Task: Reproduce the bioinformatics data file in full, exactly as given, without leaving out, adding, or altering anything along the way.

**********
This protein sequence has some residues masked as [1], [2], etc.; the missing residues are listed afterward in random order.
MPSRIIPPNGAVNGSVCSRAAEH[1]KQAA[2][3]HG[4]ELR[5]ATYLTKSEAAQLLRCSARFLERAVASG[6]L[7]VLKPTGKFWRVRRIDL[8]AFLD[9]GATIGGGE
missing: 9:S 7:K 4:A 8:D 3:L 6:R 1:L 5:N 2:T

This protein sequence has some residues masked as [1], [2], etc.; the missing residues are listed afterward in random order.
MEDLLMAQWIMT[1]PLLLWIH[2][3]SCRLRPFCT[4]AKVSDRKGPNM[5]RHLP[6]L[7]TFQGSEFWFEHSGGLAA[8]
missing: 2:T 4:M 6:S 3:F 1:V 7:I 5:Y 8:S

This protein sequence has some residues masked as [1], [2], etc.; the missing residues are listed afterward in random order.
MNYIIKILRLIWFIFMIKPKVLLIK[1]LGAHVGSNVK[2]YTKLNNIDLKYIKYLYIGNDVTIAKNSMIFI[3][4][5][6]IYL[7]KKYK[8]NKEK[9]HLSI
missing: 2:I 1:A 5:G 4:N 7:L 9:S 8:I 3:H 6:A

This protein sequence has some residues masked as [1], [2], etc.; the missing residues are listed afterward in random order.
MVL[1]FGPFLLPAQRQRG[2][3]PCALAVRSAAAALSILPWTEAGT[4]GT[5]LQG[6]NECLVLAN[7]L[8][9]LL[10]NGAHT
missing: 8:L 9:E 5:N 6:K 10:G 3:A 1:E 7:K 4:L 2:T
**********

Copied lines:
This protein sequence has some residues masked as [1], [2], etc.; the missing residues are listed afterward in random order.
MPSRIIPPNGAVNGSVCSRAAEH[1]KQAA[2][3]HG[4]ELR[5]ATYLTKSEAAQLLRCSARFLERAVASG[6]L[7]VLKPTGKFWRVRRIDL[8]AFLD[9]GATIGGGE
missing: 9:S 7:K 4:A 8:D 3:L 6:R 1:L 5:N 2:T

This protein sequence has some residues masked as [1], [2], etc.; the missing residues are listed afterward in random order.
MEDLLMAQWIMT[1]PLLLWIH[2][3]SCRLRPFCT[4]AKVSDRKGPNM[5]RHLP[6]L[7]TFQGSEFWFEHSGGLAA[8]
missing: 2:T 4:M 6:S 3:F 1:V 7:I 5:Y 8:S

This protein sequence has some residues masked as [1], [2], etc.; the missing residues are listed afterward in random order.
MNYIIKILRLIWFIFMIKPKVLLIK[1]LGAHVGSNVK[2]YTKLNNIDLKYIKYLYIGNDVTIAKNSMIFI[3][4][5][6]IYL[7]KKYK[8]NKEK[9]HLSI
missing: 2:I 1:A 5:G 4:N 7:L 9:S 8:I 3:H 6:A

This protein sequence has some residues masked as [1], [2], etc.; the missing residues are listed afterward in random order.
MVL[1]FGPFLLPAQRQRG[2][3]PCALAVRSAAAALSILPWTEAGT[4]GT[5]LQG[6]NECLVLAN[7]L[8][9]LL[10]NGAHT
missing: 8:L 9:E 5:N 6:K 10:G 3:A 1:E 7:K 4:L 2:T